High Prevalence of Lower Extremity Medial Arterial Calcification in HIV-infected Patients With and Without Chronic Renal Disease: A Vascular Ultrasound Cross-sectional Study

Klaudija Višković1, 2, Annibale Marinelli3, Katrin Nedeljko4, Petra Povalej Bržan5, 6, Nikolina Bogdanić2, *, Josip Begovac2, 7
1 Faculty of Health Sciences, University of Rijeka, Rijeka, Croatia
2 University Hospital for Infectious Diseases “Dr. Fran Mihaljević,” Zagreb, Croatia
3 Nephrology and Dialysis Department, Riuniti Hospital, Anzio, Roma, Italy
4 Ruđer Bošković Institute, Zagreb, Croatia
5 Faculty of Medicine University of Maribor, Maribor, Slovenia
6 Faculty of Electrical Engineering and Computer Science, University of Maribor, Maribor, Slovenia
7 School of Medicine, University of Zagreb, Zagreb, Croatia

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© 2023 Višković et al.

open-access license: This is an open access article distributed under the terms of the Creative Commons Attribution 4.0 International Public License (CC-BY 4.0), a copy of which is available at: This license permits unrestricted use, distribution, and reproduction in any medium, provided the original author and source are credited.

* Address correspondence to this author at the University Hospital for Infectious Diseases 10 000 Zagreb, Croatia; E-mail:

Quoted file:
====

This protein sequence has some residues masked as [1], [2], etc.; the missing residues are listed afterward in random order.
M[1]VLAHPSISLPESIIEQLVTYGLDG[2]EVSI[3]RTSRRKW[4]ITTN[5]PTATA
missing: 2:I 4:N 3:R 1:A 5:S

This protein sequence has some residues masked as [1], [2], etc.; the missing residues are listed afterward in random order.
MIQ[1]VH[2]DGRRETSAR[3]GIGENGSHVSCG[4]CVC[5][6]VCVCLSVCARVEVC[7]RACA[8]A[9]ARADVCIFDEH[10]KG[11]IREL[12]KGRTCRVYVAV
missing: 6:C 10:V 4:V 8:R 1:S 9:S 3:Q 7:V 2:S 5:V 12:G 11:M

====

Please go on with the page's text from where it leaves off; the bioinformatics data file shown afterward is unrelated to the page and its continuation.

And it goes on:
The association between HIV infection and increased risk of atherosclerotic peripheral artery disease (PAD) has been documented. Still, the relationship between HIV infection and lower extremity medial arterial calcification (MAC) is unknown.


We performed a cross-sectional study to compare the frequency of MAC diagnosed by vascular ultrasound in PAD-asymptomatic people living with HIV (PLWH) with and without chronic kidney disease (CKD) compared to HIV-uninfected participants as a control group.


MAC was defined as smooth, linear, and non-stenotic hyperechogenicity in the arterial wall compared to the surrounding tissues. We studied 191 patients: 50 PLWH (25 with an estimated glomerular filtration rate (eGFR) ≥60 mL/min/1.73m2 and 25 with an eGFR <60 mL/min/1.73m2) and 141 HIV-uninfected patients (68 with eGFR<60 ml/min/1.73m2).


MAC was most frequently found in PLWH with CKD (76%). The prevalence of MAC among PLWH was 54.0% (95% confidence interval [CI], 40.4-67.0%), whereas, in HIV-uninfected, it was 34.0% (95% CI, 26.7-42.2%, P=0.013). Age and CKD were consistently associated with MAC in our multivariable models, and there was also a sign that PLWH had higher odds of having MAC.


We found a higher prevalence of MAC in PAD-asymptomatic PLWH compared to HIV-uninfected ones and provided evidence that HIV infection could be associated with MAC.

Keywords: HIV infection, Medial arterial calcification, Chronic kidney disease, Peripheral artery disease, Chronic renal disease, Vascular ultrasound.